Van companies accused of immigrant-smuggling

Agents from U.S. Immigration and Customs Enforcement lead a man in handcuffs in Tucson, Ariz. on Thursday, April 15, 2010. Federal agents arrested nearly 50 shuttle operators and smugglers Thursday accused of using vans to transport thousands of illegal immigrants from the Mexican border to Phoenix in what was billed as one of the government's largest-ever human smuggling busts.

AP Photo/ Arizona Daily Star, Benjie Sanders

Agents from U.S. Immigration and Customs Enforcement lead a man in handcuffs in Tucson, Ariz. on Thursday, April 15, 2010. Federal agents arrested nearly 50 shuttle operators and smugglers Thursday accused of using vans to transport thousands of illegal immigrants from the Mexican border to Phoenix in what was billed as one of the government's largest-ever human smuggling busts.

— The illegal immigrants being sneaked into the country were allegedly given phony $30 tickets and receipts for a van ride. And they were warned that if the van got pulled over by police, they should show the receipt.

Federal investigators Thursday raided five shuttle-van services in Tucson and Phoenix and accused them of knowingly helping to smuggle tens of thousands of illegal immigrants into the U.S. over four years. A total of 49 van operators and alleged smugglers from Mexico and the U.S. were arrested.

The raids exposed a piece of what authorities say is a network of seemingly legitimate businesses that sneak people across the Mexican border.

"The goal of the shuttle operators is to make the aliens look like any other person who would get into a shuttle, like they were going from the airport to their hotel or on a journey around the Southwest," said Matthew Allen, chief of investigations for U.S. Immigration and Customs Enforcement in Arizona, the busiest illegal gateway into the United States.

Investigators said the shuttle-van companies served illegal immigrants who had already slipped into the country by walking dozens of miles through the desert past Border Patrol checkpoints. They climbed aboard the vans in Tucson and were driven to Phoenix.

Although there are no immigration checkpoints on the 115-mile stretch of Interstate 10 from Tucson to Phoenix, the road is patrolled by state and local police. But once they reach Phoenix, illegal immigrants are usually home free. From there, they typically make their way to jobs all over the country.

While the immigrants carried $30 tickets, in reality they generally pay smugglers around $2,500 to take them from the border to their destination in the U.S.

When corrupt van operators are pulled over, they typically claim that they are legitimate transportation services and that it isn't their business to ask about the immigration status of their passengers.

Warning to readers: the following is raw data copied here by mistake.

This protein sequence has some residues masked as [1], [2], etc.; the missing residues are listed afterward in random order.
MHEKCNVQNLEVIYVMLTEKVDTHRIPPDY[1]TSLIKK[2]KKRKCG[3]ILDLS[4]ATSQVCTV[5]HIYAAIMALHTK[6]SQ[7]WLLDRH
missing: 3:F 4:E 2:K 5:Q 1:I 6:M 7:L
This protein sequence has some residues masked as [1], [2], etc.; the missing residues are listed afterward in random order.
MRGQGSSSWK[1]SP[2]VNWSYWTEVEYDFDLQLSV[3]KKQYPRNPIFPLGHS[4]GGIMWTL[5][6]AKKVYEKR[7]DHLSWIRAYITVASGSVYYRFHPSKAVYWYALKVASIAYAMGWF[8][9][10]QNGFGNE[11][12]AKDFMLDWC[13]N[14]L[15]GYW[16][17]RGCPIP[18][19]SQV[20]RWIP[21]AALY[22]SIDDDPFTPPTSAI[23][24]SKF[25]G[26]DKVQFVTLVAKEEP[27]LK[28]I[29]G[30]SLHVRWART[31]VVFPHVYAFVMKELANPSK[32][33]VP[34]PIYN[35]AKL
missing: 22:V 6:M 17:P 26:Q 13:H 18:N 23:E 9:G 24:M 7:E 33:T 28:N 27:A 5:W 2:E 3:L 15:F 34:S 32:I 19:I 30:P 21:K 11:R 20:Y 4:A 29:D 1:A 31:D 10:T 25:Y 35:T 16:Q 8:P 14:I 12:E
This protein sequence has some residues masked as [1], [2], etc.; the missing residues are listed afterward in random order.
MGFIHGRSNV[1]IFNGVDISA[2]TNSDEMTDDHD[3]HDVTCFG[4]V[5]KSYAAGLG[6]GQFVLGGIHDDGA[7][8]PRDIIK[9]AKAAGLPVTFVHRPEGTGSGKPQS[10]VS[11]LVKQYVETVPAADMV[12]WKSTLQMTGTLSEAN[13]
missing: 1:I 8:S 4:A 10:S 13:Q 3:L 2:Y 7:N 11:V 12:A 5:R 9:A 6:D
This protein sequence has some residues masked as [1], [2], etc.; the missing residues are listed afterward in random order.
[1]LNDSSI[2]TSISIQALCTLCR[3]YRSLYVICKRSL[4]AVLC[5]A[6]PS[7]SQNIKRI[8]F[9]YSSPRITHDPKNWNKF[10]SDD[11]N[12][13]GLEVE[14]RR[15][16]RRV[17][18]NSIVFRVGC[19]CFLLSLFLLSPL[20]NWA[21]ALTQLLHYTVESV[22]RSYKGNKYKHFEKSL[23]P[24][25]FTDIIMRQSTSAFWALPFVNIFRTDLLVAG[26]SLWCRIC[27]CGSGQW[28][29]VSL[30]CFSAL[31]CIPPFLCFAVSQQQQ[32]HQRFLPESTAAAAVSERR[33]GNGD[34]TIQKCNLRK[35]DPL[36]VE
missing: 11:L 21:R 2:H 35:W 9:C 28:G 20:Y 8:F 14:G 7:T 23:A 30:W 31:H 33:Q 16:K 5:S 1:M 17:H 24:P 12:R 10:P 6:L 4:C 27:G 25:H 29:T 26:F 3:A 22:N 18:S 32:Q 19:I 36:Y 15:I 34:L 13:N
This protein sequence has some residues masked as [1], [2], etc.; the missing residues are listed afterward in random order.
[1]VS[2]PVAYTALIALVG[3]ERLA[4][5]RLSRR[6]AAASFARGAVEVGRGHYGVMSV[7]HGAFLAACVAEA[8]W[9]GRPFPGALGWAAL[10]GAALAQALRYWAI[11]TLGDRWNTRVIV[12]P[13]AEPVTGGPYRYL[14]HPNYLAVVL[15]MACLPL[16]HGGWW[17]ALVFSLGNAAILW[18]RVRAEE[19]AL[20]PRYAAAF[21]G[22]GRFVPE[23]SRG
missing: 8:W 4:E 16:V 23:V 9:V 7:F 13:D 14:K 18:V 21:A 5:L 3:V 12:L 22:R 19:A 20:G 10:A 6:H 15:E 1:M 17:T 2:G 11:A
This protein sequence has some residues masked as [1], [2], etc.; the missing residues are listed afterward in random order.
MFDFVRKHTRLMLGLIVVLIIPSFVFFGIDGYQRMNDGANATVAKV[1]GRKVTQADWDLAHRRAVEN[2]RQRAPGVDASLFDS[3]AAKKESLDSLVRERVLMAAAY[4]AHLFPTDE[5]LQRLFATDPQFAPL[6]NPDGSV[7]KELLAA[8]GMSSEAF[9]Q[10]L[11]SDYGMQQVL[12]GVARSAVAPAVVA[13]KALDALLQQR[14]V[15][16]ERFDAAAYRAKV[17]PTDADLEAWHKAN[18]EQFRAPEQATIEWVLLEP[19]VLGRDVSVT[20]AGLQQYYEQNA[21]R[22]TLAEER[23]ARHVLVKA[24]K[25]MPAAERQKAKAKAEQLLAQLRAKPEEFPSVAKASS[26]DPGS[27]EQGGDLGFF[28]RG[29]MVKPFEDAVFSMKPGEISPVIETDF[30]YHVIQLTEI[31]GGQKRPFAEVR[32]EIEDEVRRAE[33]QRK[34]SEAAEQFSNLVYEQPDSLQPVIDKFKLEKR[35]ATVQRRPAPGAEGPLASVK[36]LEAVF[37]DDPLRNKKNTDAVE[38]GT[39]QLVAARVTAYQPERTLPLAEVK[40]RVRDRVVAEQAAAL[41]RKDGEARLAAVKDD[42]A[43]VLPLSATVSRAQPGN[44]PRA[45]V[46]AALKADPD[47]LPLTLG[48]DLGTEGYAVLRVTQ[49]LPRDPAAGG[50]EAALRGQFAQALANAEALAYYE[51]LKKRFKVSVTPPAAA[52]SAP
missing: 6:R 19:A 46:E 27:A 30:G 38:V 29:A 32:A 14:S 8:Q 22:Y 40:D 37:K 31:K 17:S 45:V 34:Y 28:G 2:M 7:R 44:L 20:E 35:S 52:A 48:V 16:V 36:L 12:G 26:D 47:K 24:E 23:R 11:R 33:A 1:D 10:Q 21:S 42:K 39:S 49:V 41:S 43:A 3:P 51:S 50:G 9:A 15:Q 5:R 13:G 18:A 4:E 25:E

"This case has exposed that for the lie that it is," said John Morton, assistant secretary of homeland security.

Investigators said the five shuttle-van services were never really legitimate businesses at all but were created solely to help smuggle immigrants, and if there were ever nonimmigrant passengers aboard the vehicles, it was rare.

During the investigation, authorities said, they had the front and back doors of the businesses under surveillance. But they would not give any further details about how they built their case or why they believe the companies were knowingly transporting illegal immigrants.

Sergio Rodriguez, owner of Sergio's Shuttle, a Phoenix transportation service accused of working with smugglers, said there has been "a big mistake."

"If somebody gets on my bus, I'm not Border Patrol," he said. "I don't know how to check if he's legal or not."

For many years, illegal immigrants have gotten crucial help from some legitimate-looking businesses that supply cars, lodging, plane tickets and other services.

"To get somebody from south of the border to their ultimate destination, it can't be done with a single guide or a single entity," said Arizona Attorney General Terry Goddard, whose office has prosecuted travel agents and used-car dealers. "It's actually a complex set of interrelationships between subcontractors."

Officials said that they expect smugglers to find other ways to get their customers to Phoenix, and that there are other corrupt van services out there.

But "this is an effort on our part to raise the cost of doing business for them," Allen said. "We want to make it harder for them to run their illegal enterprises."

___

On the Net:

U.S. Immigration and Customs Enforcement: www.ice.gov

___

Associated Press writer Jonathan J. Cooper in Phoenix contributed to this report.

  • Discuss
  • Print

Related Stories

Comments » 0

Be the first to post a comment!

Share your thoughts

Comments are the sole responsibility of the person posting them. You agree not to post comments that are off topic, defamatory, obscene, abusive, threatening or an invasion of privacy. Violators may be banned. Click here for our full user agreement.

Comments can be shared on Facebook and Yahoo!. Add both options by connecting your profiles.

Features